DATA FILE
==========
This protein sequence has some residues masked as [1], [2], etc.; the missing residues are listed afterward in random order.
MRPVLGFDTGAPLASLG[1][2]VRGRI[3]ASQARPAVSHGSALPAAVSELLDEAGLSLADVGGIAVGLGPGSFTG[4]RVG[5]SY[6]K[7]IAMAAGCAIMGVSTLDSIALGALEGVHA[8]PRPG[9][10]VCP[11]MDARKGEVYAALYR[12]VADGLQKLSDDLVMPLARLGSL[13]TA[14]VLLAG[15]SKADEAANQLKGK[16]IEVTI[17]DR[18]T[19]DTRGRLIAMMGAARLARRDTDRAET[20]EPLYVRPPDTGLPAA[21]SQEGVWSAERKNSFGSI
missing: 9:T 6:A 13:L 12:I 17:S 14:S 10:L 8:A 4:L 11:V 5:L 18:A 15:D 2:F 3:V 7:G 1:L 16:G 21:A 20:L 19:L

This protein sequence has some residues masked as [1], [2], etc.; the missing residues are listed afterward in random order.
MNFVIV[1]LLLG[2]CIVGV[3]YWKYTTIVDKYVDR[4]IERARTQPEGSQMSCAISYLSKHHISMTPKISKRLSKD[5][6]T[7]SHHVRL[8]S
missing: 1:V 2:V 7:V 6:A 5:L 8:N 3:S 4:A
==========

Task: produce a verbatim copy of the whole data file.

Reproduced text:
This protein sequence has some residues masked as [1], [2], etc.; the missing residues are listed afterward in random order.
MRPVLGFDTGAPLASLG[1][2]VRGRI[3]ASQARPAVSHGSALPAAVSELLDEAGLSLADVGGIAVGLGPGSFTG[4]RVG[5]SY[6]K[7]IAMAAGCAIMGVSTLDSIALGALEGVHA[8]PRPG[9][10]VCP[11]MDARKGEVYAALYR[12]VADGLQKLSDDLVMPLARLGSL[13]TA[14]VLLAG[15]SKADEAANQLKGK[16]IEVTI[17]DR[18]T[19]DTRGRLIAMMGAARLARRDTDRAET[20]EPLYVRPPDTGLPAA[21]SQEGVWSAERKNSFGSI
missing: 9:T 6:A 13:L 12:I 17:S 14:S 10:L 8:A 4:L 11:V 5:L 18:A 15:D 2:F 3:V 7:G 1:L 16:G 21:A 20:L 19:L

This protein sequence has some residues masked as [1], [2], etc.; the missing residues are listed afterward in random order.
MNFVIV[1]LLLG[2]CIVGV[3]YWKYTTIVDKYVDR[4]IERARTQPEGSQMSCAISYLSKHHISMTPKISKRLSKD[5][6]T[7]SHHVRL[8]S
missing: 1:V 2:V 7:V 6:A 5:L 8:N 3:S 4:A